- release the allocated memory.
- free the allocated memory.
- delete the allocated memory.
What are the differences between them?
Well, the differences have more to do with the computer language behind them. Delete is inappropriate. Assuming C++ or similar, an object is being deleted, and its associated memory is automatically freed thereafter. Free will be understood by any C-family programmer. Release probably will be too but when you are writing for a C audience, stick with C terminology. (Release is more often used with respect to a connection pool, an OS resource, but not memory—in C. In another language, your mileage may vary.)
Generally memory allocation in programming languages operates in pairs of functions, and as Andrew Lazarus states, this depends on the language in question. Manual memory management is most common in C-style languages, while many others (including Java) have automatic management through garbage collection etc, so the programmer has not to worry about allocating or deallocating memory.
In C the functions are
free() (there are different variants for allocation, eg
calloc()). So here you would definitely use the second statement, to free allocated memory.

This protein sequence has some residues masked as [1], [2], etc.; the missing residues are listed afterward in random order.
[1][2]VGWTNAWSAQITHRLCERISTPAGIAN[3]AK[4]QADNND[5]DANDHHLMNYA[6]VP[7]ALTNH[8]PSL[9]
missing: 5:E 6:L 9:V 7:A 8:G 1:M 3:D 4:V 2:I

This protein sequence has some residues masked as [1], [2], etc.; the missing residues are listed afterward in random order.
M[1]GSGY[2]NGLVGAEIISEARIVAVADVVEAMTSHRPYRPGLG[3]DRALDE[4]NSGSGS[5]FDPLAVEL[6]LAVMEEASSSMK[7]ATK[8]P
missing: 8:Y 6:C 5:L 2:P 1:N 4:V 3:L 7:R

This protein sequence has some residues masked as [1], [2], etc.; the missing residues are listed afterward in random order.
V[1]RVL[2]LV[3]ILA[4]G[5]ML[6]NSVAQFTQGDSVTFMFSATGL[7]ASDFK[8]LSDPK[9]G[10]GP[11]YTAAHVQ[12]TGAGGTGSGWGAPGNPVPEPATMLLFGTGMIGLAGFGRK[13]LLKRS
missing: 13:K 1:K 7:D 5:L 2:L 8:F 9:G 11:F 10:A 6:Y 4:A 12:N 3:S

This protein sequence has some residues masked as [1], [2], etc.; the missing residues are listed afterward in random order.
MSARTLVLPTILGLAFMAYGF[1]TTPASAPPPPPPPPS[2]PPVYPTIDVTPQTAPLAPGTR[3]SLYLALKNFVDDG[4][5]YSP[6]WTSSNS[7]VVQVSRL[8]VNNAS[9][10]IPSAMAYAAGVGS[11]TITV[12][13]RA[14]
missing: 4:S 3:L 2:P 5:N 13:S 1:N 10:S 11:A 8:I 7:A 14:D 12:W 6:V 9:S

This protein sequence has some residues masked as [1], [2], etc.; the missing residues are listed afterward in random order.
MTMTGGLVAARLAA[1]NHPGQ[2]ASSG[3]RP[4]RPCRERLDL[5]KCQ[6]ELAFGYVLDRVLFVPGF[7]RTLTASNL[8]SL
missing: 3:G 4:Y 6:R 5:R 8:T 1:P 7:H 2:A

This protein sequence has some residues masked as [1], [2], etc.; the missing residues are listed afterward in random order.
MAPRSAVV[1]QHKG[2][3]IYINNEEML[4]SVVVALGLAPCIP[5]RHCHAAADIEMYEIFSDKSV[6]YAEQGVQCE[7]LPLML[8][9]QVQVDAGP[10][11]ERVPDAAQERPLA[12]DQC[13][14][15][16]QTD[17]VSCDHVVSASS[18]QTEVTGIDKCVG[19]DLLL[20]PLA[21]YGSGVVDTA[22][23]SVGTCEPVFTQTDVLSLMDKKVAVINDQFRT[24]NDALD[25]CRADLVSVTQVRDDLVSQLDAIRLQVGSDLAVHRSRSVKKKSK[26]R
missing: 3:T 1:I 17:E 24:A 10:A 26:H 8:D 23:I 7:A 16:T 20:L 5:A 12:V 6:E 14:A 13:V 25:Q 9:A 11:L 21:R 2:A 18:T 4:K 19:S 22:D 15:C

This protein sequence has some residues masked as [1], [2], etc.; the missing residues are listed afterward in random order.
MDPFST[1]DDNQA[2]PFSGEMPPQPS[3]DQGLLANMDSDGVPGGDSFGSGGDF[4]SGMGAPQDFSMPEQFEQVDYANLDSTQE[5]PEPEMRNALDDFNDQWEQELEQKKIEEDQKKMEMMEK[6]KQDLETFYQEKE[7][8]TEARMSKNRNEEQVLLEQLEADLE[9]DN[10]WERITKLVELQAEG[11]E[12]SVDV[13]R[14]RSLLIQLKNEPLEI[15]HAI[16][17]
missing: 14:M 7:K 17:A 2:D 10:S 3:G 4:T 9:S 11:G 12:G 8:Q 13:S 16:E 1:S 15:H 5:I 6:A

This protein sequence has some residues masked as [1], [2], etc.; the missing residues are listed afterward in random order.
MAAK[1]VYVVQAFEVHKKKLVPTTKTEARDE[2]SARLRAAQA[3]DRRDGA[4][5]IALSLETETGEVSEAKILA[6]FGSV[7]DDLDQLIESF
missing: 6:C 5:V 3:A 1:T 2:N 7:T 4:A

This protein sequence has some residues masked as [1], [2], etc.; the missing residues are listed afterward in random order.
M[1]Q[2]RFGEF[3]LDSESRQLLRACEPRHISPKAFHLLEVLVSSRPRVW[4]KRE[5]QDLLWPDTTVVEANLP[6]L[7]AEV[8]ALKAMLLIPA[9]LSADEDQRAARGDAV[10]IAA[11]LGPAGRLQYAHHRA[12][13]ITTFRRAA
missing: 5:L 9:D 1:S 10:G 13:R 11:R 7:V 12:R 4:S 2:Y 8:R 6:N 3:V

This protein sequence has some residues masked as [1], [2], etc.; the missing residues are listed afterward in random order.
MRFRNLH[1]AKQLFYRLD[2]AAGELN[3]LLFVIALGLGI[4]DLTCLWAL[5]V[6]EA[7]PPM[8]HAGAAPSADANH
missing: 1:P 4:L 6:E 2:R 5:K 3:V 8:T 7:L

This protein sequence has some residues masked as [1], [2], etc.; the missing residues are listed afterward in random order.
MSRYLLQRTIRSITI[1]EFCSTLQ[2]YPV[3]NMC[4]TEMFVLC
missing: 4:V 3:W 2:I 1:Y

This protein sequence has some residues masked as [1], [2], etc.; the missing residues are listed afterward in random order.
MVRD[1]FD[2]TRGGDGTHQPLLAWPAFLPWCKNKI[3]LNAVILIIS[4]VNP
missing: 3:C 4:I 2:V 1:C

Objective-C uses mostly reference counting (which in the current version is done automatically), and here you create objects using
[[MyClass alloc] init], or short
[MyClass new] (though this is not conventionally used). Note that this is about objects, not 'raw' memory. For memory you'd use the C functions. When you want to keep a handle to an object alive you call
[myObject retain] which adds one to the object's reference count, and to get rid of it you call
[myObject release]. Once there are no references to an object it is deallocated, and it's memory freed. So here you would almost use the first statement, but for an object which is released.
In C++ you create objects with
new and delete them with
delete (last time I did this—I have not used C++ for a long time). Again you delete an object, not memory.
In a language-agnostic context I would say the first two (release/free) are mostly synonymous, while I would not use the third one at all.